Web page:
Westboro Baptist members protest same-sex marriages in Maryland

Westboro Baptist members protest same-sex marriages in Maryland
People with signs preaching tolerance countered protesters from the Westboro Baptist Church in Annapolis. (Baltimore Sun photo by Erin Cox)

A handful of Westboro Baptist Church protesters picketing same-sex marriage in front of courthouses in Annapolis and Towson Wednesday were met with large groups of counter-protesters holding signs preaching tolerance.

In the state capital, more than 250 people gathered in the early morning, singing carols, to counter four members of the ultra-conservative Westboro Baptist, which is based in Kansas.


St. Anne's Episcopal Church, across the street from the Annapolis courthouse, organized the counter-protest there.

"When people came to our city to preach hate, we stood up to them," Annapolis Mayor Joshua Cohen said after the protest ended. "It was a beautiful scene."

Wednesday marked the first day the courthouse was open for business after Maryland's same-sex marriage law took effect on Jan. 1. Westboro Baptist, known for picketing military funerals around the nation, staged a second protest in front of the Baltimore County Circuit Courthouse in Towson later in the morning.

In Towson, counter-protesters held signs with messages including "All Love is Beautiful" and "Marriage is About Love not Gender" — contrasting Westboro Baptist members' signs declaring "Same-sex marriage dooms nations."

On its website, Westboro Baptist Church stated it was picketing in Maryland because "they became the first state to vote in Same-Sex Marriage."

"Westboro brings these words of warning, knowing they may be the last that you get," the group wrote. "Your duty is to fear and obey God, and do it like you mean it, with joy and gladness."

"You know, Connecticut has same-sex marriage," said Shirley Phelps-Roper, a member of Westboro Baptist Church who was at the Towson gathering. "God sent the shooter into Newtown."

Officials in Baltimore County and Annapolis said there were no incidents related to the protests.

In Baltimore County, officials of the sheriff's office and Police Department met before Christmas to discuss plans for the protest to ensure safety and protect First Amendment rights, police spokeswoman Elise Armacost said. They also tried to make sure couples entering the courthouse to get married could do so with as little disruption as possible, she said.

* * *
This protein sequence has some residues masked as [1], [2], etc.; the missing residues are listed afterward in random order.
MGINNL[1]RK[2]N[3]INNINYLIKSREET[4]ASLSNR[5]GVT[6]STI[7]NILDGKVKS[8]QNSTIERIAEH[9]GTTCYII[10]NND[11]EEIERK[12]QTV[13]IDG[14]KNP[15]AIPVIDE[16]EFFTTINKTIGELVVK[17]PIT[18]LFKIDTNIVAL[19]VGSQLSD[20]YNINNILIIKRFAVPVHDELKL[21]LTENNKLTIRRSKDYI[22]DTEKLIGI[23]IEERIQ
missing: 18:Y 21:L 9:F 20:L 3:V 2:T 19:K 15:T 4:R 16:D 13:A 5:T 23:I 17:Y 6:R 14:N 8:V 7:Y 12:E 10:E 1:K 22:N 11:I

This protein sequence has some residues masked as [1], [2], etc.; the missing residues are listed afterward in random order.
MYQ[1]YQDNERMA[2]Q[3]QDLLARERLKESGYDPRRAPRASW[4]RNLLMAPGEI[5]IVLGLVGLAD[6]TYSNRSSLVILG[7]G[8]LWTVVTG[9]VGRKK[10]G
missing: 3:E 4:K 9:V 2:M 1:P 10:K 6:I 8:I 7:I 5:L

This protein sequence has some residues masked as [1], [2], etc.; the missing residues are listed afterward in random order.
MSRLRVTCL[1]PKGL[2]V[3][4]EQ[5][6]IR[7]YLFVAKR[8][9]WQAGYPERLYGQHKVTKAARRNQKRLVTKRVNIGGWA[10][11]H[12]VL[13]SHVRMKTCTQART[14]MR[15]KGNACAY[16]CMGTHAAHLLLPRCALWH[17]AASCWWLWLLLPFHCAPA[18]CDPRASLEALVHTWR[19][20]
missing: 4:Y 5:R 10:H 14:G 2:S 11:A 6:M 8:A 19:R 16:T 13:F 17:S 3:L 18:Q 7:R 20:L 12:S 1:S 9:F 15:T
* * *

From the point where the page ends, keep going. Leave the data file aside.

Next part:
In Annapolis, the counter-protest included a half-dozen Annapolis High School students who said their first-period history teacher endorsed their idea to skip class and face the Westboro protesters instead.

"Their whole organization is offensive," said Adam Walden, 16. "They were here to preach hate, we were there to preach love."

The teenagers said they saw a few same-sex couples walk past the protesters and into the courthouse, where they could have a ceremony performed.

Westboro members "don't have the right to ruin someone's wedding day," said Sarah Sykora, 16. "It makes us really mad, so we wanted to stand up."

Sylvia Lohr arrived by 7 a.m. with Katie Harris, her partner of 21 years, to find a gathering that grew to include members of area Presbyterian, Unitarian and Baptist churches, along with those of St. Anne's, to face the Westboro protesters.


"We came out [to the counter-protest] because St. Anne's wraps their arms around us," Lohr said.

In Towson, the Baltimore County seat, dozens of counter-protesters gathered in front of the courthouse. They included several motorcyclists who waved American flags.

"There's been so many people that have died for the American flag, for their rights to do what they do," said biker Michael Sutt of Baltimore, adding that he has clashed before with Westboro members at a picketing event at Arlington National Cemetery.

Melissa Tillery, 26, and Tevis Tsai, 25, of Towson, attended the counter-protest because "we didn't want anybody's wedding to be ruined," Tillery said. "We wanted to brighten the courthouse instead of bringing doom and gloom," said Tillery, who had brought purple and white flowers to the event in case she encountered any newlyweds.

The Westboro members were scheduled to picket in Towson between 10 a.m. and 10:45 a.m., but arrived early and left by about 10:15 a.m. Cheers erupted when they departed.

"You're not welcome here!" one woman shouted as Westboro members walked away from the courthouse.